In Darkness won the Michael L. Printz Award in 2013, with good reason. This taut story of a young Haitian gang member trapped in the rubble of a hospital in the aftermath of a catastrophic earthquake is compulsively readable, equally parts fascinating and brutal.

Posted in Fantasy, Graphic Novels, Science Fiction, Tween Reads

Legends of Zita the Spacegirl is out of this world!

legends of zitaLegends of Zita the Spacegirl, by Ben Hatke. :01 First Second (2012), $18.99, ISBN: 978-1-59643-806-4

Recommended for ages 8-14

I just realized that while I’d reviewed both Zita the Spacegirl and the upcoming Return of Zita the Spacegirl, I never wrote a review for the second book in this great series – so I re-read it in order to remedy the situation.

When we rejoin Zita in the second book in her series, she has found intergalactic fame as The Girl Who Saved Scriptorious. Creatures from all over the galaxy are clamoring to meet her, and fame has become a bit overwhelming for Zita. When she encounters a robot that looks just like her, she decides to let the robot handle fame while she and Mouse take off to relax and be anonymous for a while. The only problem is, the robot is an Imprint-o-Tron, which eventually tries to replace their targets – and when two aliens seek “Zita”‘s help in saving their planet from the interstellar scavengers, the Star Hearts, Zita-bot is all too happy to lend a hand, stirring up trouble for Zita and her friends.

I am a big Zita fan, and this second book has every bit of the spirit of fun and adventure that the first book (and the upcoming third) do. We see a slightly different Zita here -she’s overwhelmed by fame, she wants to go home, and she ultimately learns about the power of sacrifice – she’s a more mature Zita who is still, at heart, a kid. The Imprint-o-Tron reminds me of Pinocchio, who wanted to be a real boy. The Imprint-o-Tron, or as I started calling her, the Zita-bot, isn’t bad – she’s following her programming, and she really seems to want to be Zita, to face the exciting adventures that Zita does. There are some great messages to be found in this second book.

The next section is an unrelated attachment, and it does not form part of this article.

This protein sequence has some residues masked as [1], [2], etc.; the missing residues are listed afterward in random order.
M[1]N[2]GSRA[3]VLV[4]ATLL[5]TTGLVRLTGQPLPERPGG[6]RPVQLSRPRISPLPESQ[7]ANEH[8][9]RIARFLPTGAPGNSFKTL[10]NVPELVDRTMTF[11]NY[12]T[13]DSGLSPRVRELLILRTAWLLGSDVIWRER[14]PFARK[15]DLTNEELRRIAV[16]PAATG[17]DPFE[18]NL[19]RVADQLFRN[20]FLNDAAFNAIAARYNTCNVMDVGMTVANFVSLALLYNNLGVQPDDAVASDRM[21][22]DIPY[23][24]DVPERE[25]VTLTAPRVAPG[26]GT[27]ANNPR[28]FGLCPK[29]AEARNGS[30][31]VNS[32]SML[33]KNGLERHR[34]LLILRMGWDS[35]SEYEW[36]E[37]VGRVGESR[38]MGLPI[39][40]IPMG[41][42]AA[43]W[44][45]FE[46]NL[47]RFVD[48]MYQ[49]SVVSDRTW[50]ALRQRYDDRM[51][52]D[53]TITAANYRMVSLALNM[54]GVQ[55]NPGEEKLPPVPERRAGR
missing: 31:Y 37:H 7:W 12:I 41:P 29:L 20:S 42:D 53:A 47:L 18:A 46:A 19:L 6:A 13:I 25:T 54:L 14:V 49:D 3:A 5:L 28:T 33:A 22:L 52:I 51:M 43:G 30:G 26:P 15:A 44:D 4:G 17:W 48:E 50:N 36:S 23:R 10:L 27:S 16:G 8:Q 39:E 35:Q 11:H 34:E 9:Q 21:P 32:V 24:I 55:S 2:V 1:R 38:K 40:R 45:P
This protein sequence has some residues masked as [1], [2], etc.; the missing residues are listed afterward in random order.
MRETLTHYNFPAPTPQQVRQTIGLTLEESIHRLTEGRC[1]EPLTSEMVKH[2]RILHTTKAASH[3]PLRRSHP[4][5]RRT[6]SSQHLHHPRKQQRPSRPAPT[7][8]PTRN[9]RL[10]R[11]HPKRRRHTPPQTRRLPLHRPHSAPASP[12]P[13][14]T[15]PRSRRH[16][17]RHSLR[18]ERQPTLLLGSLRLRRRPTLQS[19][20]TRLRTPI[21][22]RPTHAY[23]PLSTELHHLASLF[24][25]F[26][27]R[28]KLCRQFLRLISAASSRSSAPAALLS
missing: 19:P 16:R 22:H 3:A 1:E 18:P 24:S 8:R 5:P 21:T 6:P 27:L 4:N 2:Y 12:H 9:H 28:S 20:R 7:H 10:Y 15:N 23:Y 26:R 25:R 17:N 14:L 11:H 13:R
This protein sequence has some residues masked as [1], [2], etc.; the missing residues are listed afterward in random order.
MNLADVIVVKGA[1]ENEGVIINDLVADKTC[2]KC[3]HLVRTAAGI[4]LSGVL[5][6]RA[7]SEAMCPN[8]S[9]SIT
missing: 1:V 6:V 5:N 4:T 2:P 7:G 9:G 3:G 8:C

There are some great resources on the Web for using Zita materials in the classroom. Comics Are Great has a downloadable lesson plan, along with an hour-long podcast dedicated to the book, where teachers, librarians, and cartoonists discussing the book.

The Zita trilogy is a great middle-grade graphic novel series. She stands as a good role model for any girl or boy who seizes the power of imagination and inner courage.

Posted in Fantasy, Graphic Novels, Humor, Science Fiction, Tween Reads

The Return of Zita the Spacegirl – A WhatchaReading Review!

Great sagas come to an end – maybe. But we’ll get to that. For anyone who hasn’t heard of Ben Hatke’s Zita the Spacegirl, I urge you to get to a library, a bookstore, or a friend with an enviable graphic novel collection and check her out, because she is fantastic. I first met her when Chuck, our editor monkey, handed me a copy of the first book and said, “You have to read this. It’s all you.” And it was. I quickly read Legends of Zita the Spacegirl, and was delighted when a review copy of Return of Zita the Spacegirl showed up on my doorstep a couple of weeks ago.

Check out my review on WhatchaReading!